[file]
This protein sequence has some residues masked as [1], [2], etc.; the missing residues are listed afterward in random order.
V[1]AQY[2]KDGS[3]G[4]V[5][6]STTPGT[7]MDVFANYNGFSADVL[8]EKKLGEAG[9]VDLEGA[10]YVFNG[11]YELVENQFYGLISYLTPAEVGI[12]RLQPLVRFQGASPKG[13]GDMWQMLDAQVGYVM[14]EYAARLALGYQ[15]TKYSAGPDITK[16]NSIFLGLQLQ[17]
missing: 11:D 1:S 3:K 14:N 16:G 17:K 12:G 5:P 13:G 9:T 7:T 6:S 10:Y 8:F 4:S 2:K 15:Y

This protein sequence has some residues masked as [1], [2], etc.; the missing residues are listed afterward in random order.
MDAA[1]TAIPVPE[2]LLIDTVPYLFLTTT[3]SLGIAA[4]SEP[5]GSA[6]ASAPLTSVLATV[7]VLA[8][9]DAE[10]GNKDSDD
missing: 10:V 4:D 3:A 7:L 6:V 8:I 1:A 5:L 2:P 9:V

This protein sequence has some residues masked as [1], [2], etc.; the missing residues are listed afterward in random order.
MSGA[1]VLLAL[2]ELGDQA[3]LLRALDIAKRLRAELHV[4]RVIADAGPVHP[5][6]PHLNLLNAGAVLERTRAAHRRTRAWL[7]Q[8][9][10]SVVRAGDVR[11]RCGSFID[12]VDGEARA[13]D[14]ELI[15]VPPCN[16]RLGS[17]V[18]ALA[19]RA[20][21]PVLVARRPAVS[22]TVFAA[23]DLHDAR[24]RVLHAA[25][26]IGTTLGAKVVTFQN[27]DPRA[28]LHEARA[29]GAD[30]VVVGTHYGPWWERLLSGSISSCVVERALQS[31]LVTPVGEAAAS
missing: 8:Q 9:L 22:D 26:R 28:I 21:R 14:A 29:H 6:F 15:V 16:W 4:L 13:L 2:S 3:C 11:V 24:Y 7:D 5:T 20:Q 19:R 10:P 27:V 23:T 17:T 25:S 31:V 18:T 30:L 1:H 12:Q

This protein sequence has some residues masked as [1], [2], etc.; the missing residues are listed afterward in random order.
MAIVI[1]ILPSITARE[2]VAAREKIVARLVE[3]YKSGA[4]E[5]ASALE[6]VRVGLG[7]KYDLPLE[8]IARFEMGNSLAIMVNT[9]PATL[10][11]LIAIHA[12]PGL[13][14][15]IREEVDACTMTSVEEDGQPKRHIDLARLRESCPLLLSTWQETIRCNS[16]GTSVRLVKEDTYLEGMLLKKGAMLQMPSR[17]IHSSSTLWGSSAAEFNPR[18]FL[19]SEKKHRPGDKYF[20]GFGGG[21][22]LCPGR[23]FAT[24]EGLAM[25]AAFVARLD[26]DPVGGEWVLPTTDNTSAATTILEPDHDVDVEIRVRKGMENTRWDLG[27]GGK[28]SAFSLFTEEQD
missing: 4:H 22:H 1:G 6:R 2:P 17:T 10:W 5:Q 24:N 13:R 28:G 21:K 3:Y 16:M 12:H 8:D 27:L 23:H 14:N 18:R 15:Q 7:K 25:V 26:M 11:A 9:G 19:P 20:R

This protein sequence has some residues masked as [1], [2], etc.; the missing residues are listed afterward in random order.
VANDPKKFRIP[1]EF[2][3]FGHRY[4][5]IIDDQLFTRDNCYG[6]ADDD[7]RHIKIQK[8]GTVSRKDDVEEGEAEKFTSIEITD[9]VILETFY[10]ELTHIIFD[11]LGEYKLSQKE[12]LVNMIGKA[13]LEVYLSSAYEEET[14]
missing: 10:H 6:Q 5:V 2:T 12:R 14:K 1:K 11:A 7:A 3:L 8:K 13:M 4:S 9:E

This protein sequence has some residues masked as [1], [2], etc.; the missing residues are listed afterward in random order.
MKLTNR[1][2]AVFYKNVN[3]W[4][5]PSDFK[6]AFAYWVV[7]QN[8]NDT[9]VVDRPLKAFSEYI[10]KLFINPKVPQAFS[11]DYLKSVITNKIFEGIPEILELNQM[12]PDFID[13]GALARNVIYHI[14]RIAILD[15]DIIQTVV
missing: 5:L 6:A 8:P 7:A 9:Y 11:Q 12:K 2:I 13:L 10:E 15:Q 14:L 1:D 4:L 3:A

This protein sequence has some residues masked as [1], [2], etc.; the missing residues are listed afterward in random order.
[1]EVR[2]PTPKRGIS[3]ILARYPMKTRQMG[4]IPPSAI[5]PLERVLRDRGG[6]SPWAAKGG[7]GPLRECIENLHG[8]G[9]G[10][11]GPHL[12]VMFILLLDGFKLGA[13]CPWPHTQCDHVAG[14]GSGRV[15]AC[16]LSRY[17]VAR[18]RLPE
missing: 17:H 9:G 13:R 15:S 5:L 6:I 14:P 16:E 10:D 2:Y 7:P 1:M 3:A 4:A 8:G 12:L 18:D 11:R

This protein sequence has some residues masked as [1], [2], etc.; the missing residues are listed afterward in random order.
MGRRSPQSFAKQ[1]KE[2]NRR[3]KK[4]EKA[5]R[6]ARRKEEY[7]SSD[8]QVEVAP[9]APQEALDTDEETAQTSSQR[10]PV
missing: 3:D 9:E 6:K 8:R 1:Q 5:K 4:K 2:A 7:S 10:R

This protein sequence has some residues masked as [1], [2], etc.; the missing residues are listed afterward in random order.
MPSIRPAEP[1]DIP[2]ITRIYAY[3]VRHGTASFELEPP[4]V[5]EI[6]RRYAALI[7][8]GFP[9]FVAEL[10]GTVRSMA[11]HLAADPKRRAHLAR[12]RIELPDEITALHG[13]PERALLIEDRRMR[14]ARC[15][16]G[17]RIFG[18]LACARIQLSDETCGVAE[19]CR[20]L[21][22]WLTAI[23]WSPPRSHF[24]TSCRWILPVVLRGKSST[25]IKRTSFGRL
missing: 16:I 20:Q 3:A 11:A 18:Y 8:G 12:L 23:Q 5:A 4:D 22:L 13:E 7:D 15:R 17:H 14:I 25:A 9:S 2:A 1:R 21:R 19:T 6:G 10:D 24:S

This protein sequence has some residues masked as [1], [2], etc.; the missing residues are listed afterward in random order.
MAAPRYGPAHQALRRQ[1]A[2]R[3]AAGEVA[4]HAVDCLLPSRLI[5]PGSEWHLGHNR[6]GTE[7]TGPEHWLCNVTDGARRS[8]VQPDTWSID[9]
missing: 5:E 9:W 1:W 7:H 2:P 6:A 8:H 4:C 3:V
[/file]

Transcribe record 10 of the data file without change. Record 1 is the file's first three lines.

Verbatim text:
This protein sequence has some residues masked as [1], [2], etc.; the missing residues are listed afterward in random order.
MAAPRYGPAHQALRRQ[1]A[2]R[3]AAGEVA[4]HAVDCLLPSRLI[5]PGSEWHLGHNR[6]GTE[7]TGPEHWLCNVTDGARRS[8]VQPDTWSID[9]
missing: 5:E 9:W 1:W 7:H 2:P 6:A 8:H 4:C 3:V